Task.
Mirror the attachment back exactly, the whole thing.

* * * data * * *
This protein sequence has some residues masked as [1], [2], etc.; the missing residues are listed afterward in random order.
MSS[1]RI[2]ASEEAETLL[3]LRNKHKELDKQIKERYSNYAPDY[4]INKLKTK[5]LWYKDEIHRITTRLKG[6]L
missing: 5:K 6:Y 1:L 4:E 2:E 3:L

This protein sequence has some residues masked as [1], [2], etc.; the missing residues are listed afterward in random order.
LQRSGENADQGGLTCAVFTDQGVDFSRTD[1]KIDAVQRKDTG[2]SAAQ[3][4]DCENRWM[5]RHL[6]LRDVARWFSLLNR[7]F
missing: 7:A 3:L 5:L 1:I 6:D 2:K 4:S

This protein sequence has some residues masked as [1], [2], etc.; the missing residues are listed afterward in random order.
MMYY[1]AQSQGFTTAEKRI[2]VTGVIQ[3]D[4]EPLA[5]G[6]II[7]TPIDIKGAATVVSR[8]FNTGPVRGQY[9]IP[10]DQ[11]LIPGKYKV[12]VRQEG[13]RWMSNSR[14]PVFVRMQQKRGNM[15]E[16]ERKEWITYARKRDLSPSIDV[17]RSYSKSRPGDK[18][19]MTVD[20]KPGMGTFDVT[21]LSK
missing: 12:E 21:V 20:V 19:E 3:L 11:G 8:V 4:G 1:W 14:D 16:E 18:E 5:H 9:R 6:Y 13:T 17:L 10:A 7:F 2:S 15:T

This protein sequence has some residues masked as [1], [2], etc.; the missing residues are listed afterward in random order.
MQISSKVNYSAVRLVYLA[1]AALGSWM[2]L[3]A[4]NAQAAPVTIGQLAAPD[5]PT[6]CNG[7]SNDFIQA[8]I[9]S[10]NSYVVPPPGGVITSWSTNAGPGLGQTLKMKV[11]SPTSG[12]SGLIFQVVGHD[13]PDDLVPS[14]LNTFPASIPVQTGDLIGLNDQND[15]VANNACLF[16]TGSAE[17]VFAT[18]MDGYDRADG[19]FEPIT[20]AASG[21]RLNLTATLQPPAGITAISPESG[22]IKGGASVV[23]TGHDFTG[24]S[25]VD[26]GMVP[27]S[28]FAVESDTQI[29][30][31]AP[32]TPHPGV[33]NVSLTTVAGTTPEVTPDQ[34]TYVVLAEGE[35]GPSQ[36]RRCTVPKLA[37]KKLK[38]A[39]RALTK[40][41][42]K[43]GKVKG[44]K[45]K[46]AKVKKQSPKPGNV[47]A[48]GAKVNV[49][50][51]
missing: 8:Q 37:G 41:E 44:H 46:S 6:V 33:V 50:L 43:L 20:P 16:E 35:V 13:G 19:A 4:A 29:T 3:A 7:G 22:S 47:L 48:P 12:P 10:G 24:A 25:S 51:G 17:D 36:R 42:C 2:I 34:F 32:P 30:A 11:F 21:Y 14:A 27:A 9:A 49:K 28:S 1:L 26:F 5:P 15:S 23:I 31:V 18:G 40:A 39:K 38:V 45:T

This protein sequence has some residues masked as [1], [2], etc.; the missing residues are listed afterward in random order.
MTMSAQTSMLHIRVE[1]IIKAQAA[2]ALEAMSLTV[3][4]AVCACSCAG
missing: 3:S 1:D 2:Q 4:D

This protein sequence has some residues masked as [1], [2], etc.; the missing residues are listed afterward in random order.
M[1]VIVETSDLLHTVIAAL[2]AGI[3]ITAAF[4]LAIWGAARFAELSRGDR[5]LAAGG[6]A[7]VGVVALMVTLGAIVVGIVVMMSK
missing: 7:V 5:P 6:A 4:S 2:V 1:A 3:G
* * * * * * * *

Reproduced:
This protein sequence has some residues masked as [1], [2], etc.; the missing residues are listed afterward in random order.
MSS[1]RI[2]ASEEAETLL[3]LRNKHKELDKQIKERYSNYAPDY[4]INKLKTK[5]LWYKDEIHRITTRLKG[6]L
missing: 5:K 6:Y 1:L 4:E 2:E 3:L

This protein sequence has some residues masked as [1], [2], etc.; the missing residues are listed afterward in random order.
LQRSGENADQGGLTCAVFTDQGVDFSRTD[1]KIDAVQRKDTG[2]SAAQ[3][4]DCENRWM[5]RHL[6]LRDVARWFSLLNR[7]F
missing: 7:A 3:L 5:L 1:I 6:D 2:K 4:S

This protein sequence has some residues masked as [1], [2], etc.; the missing residues are listed afterward in random order.
MMYY[1]AQSQGFTTAEKRI[2]VTGVIQ[3]D[4]EPLA[5]G[6]II[7]TPIDIKGAATVVSR[8]FNTGPVRGQY[9]IP[10]DQ[11]LIPGKYKV[12]VRQEG[13]RWMSNSR[14]PVFVRMQQKRGNM[15]E[16]ERKEWITYARKRDLSPSIDV[17]RSYSKSRPGDK[18][19]MTVD[20]KPGMGTFDVT[21]LSK
missing: 12:E 21:V 20:V 19:E 3:L 11:G 8:V 4:G 1:W 14:D 16:E 18:E 5:H 9:R 6:Y 13:T 17:L 10:A 7:F 2:S 15:T

This protein sequence has some residues masked as [1], [2], etc.; the missing residues are listed afterward in random order.
MQISSKVNYSAVRLVYLA[1]AALGSWM[2]L[3]A[4]NAQAAPVTIGQLAAPD[5]PT[6]CNG[7]SNDFIQA[8]I[9]S[10]NSYVVPPPGGVITSWSTNAGPGLGQTLKMKV[11]SPTSG[12]SGLIFQVVGHD[13]PDDLVPS[14]LNTFPASIPVQTGDLIGLNDQND[15]VANNACLF[16]TGSAE[17]VFAT[18]MDGYDRADG[19]FEPIT[20]AASG[21]RLNLTATLQPPAGITAISPESG[22]IKGGASVV[23]TGHDFTG[24]S[25]VD[26]GMVP[27]S[28]FAVESDTQI[29][30][31]AP[32]TPHPGV[33]NVSLTTVAGTTPEVTPDQ[34]TYVVLAEGE[35]GPSQ[36]RRCTVPKLA[37]KKLK[38]A[39]RALTK[40][41][42]K[43]GKVKG[44]K[45]K[46]AKVKKQSPKPGNV[47]A[48]GAKVNV[49][50][51]
missing: 8:Q 37:G 41:E 44:H 46:S 6:V 33:V 50:L 43:L 20:P 16:E 35:V 13:G 19:A 4:A 29:T 3:A 7:G 22:S 47:L 48:P 12:P 10:G 24:A 25:S 51:G 17:D 36:R 42:C 2:I 34:F 32:P 30:A 11:F 21:Y 14:A 27:A 9:A 49:K 28:S 1:L 26:F 5:P 15:S 23:I 31:V 18:G 40:A 39:K 38:V 45:T

This protein sequence has some residues masked as [1], [2], etc.; the missing residues are listed afterward in random order.
MTMSAQTSMLHIRVE[1]IIKAQAA[2]ALEAMSLTV[3][4]AVCACSCAG
missing: 3:S 1:D 2:Q 4:D

This protein sequence has some residues masked as [1], [2], etc.; the missing residues are listed afterward in random order.
M[1]VIVETSDLLHTVIAAL[2]AGI[3]ITAAF[4]LAIWGAARFAELSRGDR[5]LAAGG[6]A[7]VGVVALMVTLGAIVVGIVVMMSK
missing: 7:V 5:P 6:A 4:S 2:V 1:A 3:G